The Maccabees had brought off a glorious achievement in the history of God’s covenant with His people. The city of Jerusalem rejoiced. But the story was not over. It was 165 years before the coming of Christ…

No one has ever loved the Temple in Jerusalem more than Jesus of Nazareth loved it. When Christ, too, cleansed the Temple, as Judas Maccabeus had done before Him, the only words that could describe the moment were: “Zeal for your house will consume me.”

But: The Temple of God is not a building.

The Son of God came to reveal many truths, and among them is the fact that God builds His Temple in the hearts of His beloved children.

If we seek the “Holy of Holies” outside ourselves, we will search in vain. The Holy of Holies can only be found where God meets me, where the light shines that distinguishes right from wrong and shows me the path to heaven. In other words, the Holy of Holies can be found in the invisible center of myself, where I pray and submit myself to the truth.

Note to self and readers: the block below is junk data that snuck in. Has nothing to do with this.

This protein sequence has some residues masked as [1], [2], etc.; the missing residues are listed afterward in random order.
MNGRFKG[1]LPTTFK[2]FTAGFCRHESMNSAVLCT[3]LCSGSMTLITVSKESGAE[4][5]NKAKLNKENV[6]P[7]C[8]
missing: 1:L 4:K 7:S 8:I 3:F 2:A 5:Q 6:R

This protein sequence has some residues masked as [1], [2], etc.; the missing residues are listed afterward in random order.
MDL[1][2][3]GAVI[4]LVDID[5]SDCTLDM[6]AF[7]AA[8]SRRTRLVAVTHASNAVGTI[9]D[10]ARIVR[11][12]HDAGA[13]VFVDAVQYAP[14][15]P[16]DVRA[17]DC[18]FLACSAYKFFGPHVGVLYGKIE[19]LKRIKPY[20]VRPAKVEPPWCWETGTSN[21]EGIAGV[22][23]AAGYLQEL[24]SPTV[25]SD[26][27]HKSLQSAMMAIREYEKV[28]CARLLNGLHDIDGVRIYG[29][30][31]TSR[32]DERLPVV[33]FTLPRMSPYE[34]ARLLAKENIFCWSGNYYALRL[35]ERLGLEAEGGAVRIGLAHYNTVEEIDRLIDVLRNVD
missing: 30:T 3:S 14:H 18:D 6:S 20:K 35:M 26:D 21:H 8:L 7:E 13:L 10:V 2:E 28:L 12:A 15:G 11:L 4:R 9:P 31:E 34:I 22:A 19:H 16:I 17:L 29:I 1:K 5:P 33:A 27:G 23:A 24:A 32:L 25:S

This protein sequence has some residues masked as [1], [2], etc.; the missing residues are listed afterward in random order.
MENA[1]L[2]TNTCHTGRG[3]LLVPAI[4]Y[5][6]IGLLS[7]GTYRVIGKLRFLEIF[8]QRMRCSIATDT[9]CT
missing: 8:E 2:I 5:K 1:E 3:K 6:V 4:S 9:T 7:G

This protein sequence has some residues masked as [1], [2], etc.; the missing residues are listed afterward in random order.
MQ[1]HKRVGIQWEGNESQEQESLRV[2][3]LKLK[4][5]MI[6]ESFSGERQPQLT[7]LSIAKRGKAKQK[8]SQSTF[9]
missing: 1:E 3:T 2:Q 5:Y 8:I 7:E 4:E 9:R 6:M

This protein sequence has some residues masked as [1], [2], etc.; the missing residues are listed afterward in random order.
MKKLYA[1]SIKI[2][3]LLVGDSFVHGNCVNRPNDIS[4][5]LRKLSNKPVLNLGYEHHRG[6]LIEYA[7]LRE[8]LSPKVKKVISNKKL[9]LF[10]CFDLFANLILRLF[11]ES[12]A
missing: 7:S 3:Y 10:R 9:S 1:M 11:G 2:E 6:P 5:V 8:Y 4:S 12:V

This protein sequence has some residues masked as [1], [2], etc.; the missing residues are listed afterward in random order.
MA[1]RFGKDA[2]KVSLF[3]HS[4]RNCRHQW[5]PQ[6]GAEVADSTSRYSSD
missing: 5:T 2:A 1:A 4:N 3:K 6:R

Wanting Christ to be King

Is it me, or does today’s parable from St. Luke’s gospel sound strangely familiar? On Sunday we heard a slightly different version, which was recorded by St. Matthew.

The version which St. Luke records includes one extra element. Anyone catch it? The master goes to be proclaimed king. Some among his subjects do not want him to be the king.

Jesus Christ has ascended to heaven and has been crowned king of the universe. He will return again in glory when history comes to a close.

When we consider Christ the King–when we perceive His gentleness, His truth, His honor, His compassion, His mercy, His love—when we meditate on the unsurpassable goodness and peace of His reign—we might reasonably wonder: Who on earth would not want this man to be the king? Who could rule better? Christ’s reign comes as the answer to every human hope and prayer.